JGV: I tried to make him understand what it is all about. So when Cedric was about 18, I sent him around to different restaurants. He went to Hong Kong. He went to the Bahamas. He went to London. So I tried to put him in each place during an opening or holidays, simply to discourage him. But he became more interested, so it was a mistake to send him around to check out things.

CV: At every restaurant I learned different skills. When I was in the Bahamas, it was mostly to do a lot of butchering - all the fresh fish and all the meat. I did that for six months, only butchering. So I really perfected the technique. And in London, I started working on the hot appetizer station. We all had to know how to manage your station and how to time everything and how to run the line. Then in Hong Kong, I was working with different ingredients I had never seen before. I feel like he almost had a plan for me, like a schedule.

JGV: When I started, I had to travel to see everything and to learn about everything. I was 23 when I went to Thailand to work for the Oriental Hotel in 1980. I really wanted to travel to learn about spices, about lemongrass, about ginger and really see and test and get inspired. Today, you go to the internet if you want to know about tamarind or you want to know about ginger. It gives you not only where it comes from or how you grow it, but 10,000 recipes, 10,000 inspirations. At the time, I had to go to the library and I had to travel for the information about an ingredient and its seasonality.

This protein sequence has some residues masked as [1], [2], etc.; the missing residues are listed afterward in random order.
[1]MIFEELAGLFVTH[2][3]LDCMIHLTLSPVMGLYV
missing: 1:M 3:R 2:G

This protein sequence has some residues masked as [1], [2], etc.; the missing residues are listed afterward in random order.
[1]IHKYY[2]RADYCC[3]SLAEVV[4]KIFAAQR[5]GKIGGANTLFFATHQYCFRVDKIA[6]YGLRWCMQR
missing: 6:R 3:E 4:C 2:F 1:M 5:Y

CV: Our approaches to cooking are similar, in terms of the ingredients, for sure. His wife is Korean. My wife is Indonesian. Both cultures like using high notes in the spice. So we definitely like to use chili in almost everything, and a little acidity also, so it's a well-balanced dish. I feel like I'm much more daring in terms of techniques we use - I like to use the newest techniques. But at the end of the day, we’re similar in the plating, and using the finest ingredients and making the dish well-balanced.

JGV: Working together…sometimes we don't have to say much to be on the same channel. Sometimes we just have to look at each other when we do an event to understand each other. Sometimes it is hard, though. Sometimes I don't want to hurt his feelings, but I want to be honest as well. So you're still parenting no matter what. Even if your kid is 40 and you're 65, you're always still parenting him.

CV: If I give him a dish, he tries it, and if it sucked, he will say something like, “it sucked.” It's a more open communication and better trust knowing that you have your son or father in your location.

JGV: I want Cedric to grow and maybe take over little by little what I do. I see us collaborating maybe on a collection of restaurants, too. I have big dreams for him, so let's see. Only time will tell, you know. I'm a very challenging guy and he is very humble and nice. The most important quality, I think, in this business is you need a team in the restaurant, and he's an amazing team player. He teaches people around him and he wants everybody to be happy around him. A happy chef makes happy food. And I’m very proud of him.

CV: I have two children and I would love if they got into the business someday. I definitely would love to help them. It would be great to have a third generation following up.

JGV: I don't say anything anymore because I told my own children that they should be something else and nobody listened. So I don't think my grandchildren are going to listen to me. I guess I didn’t listen to my father, either. I feel like if you feel passion for something, follow your passion. Passion speaks first.